Hardback
July 15, 2010
9789639776692
English
438
9.21 Inches (US)
6.26 Inches (US)
1.7 Pounds (US)
$105.00 USD
v2.1 Reference

Yugoslavia's Sunny Side

A History of Tourism in Socialism (1950s–1980s)

Despite the central role of tourism in the political making of the Yugoslav socialist state after WWII and in everyday life, the topic has remained neglected as an object of historical research, which has tended to dwell on war and "ethnic" conflict in the past two decades. For many former citizens of Yugoslavia, however, memories of holidaymaking, as well as tourism as a means of livelihood, today evoke a sense of the "good life" people enjoyed before the economy, and subsequently the country, fell apart.

Undertakes a critical analysis of the history of domestic tourism in Yugoslavia under Commumism. The story evolved from the popularization of tourism and holidaymaking among Yugoslav citizens in the 1950s and 1960s to the consumer practices of the 1970s and 1980s. It reviews tourism as a political, economic and social project of the Yugoslav federal state, and as a crucial field of social integration. The book investigates how socialist and Yugoslav ideologies aimed to turn workers into consumers of "purposeful" leisure, and how these ideas were set against actual practices of recreation and holidaymaking.

About the Authors

Hannes Grandits is a Professor at the Department of History at the Humboldt-University in Berlin and a former senior associate for Southeast European history at the University of Graz. Karin Taylor is a historian of everyday life and popular culture in Southeast Europe and the Middle East, with recent research focusing on Southeast Europe in socialism.

Reviews

"The wars that ended Yugoslavia obscured the country's successes during its 1945-91 existence, and few now recall that from the 1960s through 1990, Yugoslavia was a major destination for tourists from Western Europe. The country also had a well-developed domestic tourist industry. Thirteen authors cover topics ranging from broad considerations of tourism and the making of socialist Yugoslavia through specific analyses of youth work brigades, the political tourist shrine created out of Tito's birthplace, cross-border shopping in Italy by Yugoslavia tourists, and an insightful analysis of the Sarajevo Olympics as both unifying spectacle for Yugoslavia's people and source of contention between the politicians of its constituent republics. The changes in Yugoslav tourism from free vacations at "workers' resorts" to market-driven transformation of small, privately owned "weekend houses" into rental cottages is also covered well. In the end, it seems that tourism contributed to the successes of Yugoslav socialism, but also to the increased perceptions of Yugoslavs in the 1980s that the country was failing to deliver on promises of the good life. A major contribution to studies of Yugoslavia, tourism, and cultural history. Summing Up: Highly recommended."—Choice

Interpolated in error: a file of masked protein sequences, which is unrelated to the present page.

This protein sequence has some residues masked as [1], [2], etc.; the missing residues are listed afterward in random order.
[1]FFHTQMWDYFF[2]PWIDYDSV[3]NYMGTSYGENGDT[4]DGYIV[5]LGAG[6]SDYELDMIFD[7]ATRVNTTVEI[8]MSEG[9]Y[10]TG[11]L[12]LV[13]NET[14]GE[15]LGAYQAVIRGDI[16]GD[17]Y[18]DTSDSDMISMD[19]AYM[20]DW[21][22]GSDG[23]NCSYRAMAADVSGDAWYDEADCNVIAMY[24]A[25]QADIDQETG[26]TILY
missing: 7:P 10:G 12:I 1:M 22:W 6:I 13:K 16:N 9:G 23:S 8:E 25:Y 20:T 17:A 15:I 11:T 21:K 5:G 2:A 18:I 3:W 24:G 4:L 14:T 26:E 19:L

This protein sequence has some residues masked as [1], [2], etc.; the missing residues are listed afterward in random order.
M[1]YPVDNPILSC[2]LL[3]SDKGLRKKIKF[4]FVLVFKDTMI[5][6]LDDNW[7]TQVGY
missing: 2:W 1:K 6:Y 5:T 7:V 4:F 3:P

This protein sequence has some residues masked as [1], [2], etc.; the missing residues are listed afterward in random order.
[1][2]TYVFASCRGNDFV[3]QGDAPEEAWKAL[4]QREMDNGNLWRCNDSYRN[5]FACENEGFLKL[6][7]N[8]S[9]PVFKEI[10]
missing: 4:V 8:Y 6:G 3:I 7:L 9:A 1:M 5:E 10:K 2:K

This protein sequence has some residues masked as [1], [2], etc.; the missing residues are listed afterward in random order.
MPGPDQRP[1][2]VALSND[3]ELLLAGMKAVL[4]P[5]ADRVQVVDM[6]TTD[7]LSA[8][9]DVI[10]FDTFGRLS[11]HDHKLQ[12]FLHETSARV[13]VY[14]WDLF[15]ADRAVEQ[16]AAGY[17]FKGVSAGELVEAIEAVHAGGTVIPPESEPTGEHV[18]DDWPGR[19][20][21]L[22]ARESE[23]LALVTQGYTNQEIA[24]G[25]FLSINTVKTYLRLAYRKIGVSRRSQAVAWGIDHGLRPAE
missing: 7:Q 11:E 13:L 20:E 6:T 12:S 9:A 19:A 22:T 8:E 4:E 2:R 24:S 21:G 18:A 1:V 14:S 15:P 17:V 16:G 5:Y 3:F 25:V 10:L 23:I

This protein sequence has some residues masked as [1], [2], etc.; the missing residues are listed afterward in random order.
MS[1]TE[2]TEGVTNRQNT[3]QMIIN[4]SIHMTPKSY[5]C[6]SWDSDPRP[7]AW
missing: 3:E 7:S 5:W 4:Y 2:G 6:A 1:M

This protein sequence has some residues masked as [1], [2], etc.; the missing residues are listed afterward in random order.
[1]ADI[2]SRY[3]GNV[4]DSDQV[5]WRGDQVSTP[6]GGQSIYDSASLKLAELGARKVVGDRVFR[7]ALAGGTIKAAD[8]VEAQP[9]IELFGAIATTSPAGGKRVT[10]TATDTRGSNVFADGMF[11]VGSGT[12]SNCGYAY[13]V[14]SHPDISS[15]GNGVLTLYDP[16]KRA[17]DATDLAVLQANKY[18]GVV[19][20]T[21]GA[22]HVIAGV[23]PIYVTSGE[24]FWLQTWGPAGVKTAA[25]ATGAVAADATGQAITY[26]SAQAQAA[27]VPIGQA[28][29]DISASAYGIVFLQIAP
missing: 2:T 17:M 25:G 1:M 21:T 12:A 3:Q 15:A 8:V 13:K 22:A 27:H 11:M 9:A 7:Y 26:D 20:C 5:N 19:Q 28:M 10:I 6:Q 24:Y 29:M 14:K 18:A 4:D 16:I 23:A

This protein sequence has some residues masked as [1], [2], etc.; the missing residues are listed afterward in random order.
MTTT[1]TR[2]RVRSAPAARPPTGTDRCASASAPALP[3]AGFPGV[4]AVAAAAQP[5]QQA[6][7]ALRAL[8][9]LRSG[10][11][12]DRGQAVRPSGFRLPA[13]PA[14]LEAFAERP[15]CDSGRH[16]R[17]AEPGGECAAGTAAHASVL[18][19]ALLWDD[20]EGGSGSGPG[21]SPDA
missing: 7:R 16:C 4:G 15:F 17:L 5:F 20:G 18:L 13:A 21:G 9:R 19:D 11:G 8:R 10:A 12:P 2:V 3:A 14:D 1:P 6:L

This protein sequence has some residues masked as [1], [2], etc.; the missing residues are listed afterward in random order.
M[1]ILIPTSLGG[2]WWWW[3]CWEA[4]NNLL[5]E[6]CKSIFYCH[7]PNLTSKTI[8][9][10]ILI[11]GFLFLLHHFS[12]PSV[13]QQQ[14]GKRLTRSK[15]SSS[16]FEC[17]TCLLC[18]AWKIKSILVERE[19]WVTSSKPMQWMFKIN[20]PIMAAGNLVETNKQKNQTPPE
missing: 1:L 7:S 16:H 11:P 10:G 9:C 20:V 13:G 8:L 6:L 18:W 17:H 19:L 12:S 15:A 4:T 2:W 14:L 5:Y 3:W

"This work not only provides a comprehensive account of tourism under the four-and-a-half decades of communist rule in Yugoslavia, but goes further to assert its crucial role in the establishment and complex evolution of the fragile postwar federation.... Yugoslavia's Sunny Side is strongly interdisciplinary, incorporating scholars of anthropology, ethnology, and history. Despite this diverse collection of voices, the book achieves admirable resonance and harmony. In an array of different contexts, the authors consistently demonstrate not only the importance of tourism to the country economically, but more significantly its inherent contradictions that threatened to undermine the "project" of postwar Yugoslavia.... Yugoslavia's Sunny Side, then, is a fine example of contemporary tourism scholarship. It advances our understanding of tourism's political and social significance, and sheds new light on the ways in which Yugoslavia's distinctive openness to Western outsiders both sustained and threatened the always-fragile federation. It will be of significant value to readers interested not only in tourism history, but also in the historical evolution, and ultimate disintegration, of the postwar Yugoslavian vision."—East Central Europe

"In general, Yugoslavia's Sunny Side deconstructs the monolithic imaginings of state socialism, complex ideologies, and power relations. It provides rich historical records and empirical materials for understanding the processes of proletarization; the social and cultural meanings of class; different forms of Balkanism, Orientalism, and Western cultural hegemony; economies of shortage; parallel economies; and the unstable, shifting, and fluid loyalties under Yugoslavian socialism."—Slavic and East European Journal

"Yugoslavia's Sunny Side is multidisciplinary in approach. At the same time, through three thematic sections, it retains a historical arch that encourages the reader to see the individual essays as speaking to larger shifts. Each authored piece, however long or short, is followed by a full list of references. On the other hand, this detailed approach does mean that the book functions as an effective resource for both research and teaching. Postwar realities largely dashed hopes for the unifying power of communism—of both the Bloc and Yugoslav variety. One of those realities was consumerism; another was nationalism, to which Yugoslavia was particularly vulnerable. The editors aim to provide a history that will counter the recent nationalism-dominated narratives, but what these essays reveal is that holiday-making, like so much else in 'sunny' Yugoslavia, was ultimately rife with contradiction."—Slavic Review

9789639776692 : yugoslavias-sunny-side-grandits-taylor
Hardback
438 Pages
$105.00 USD

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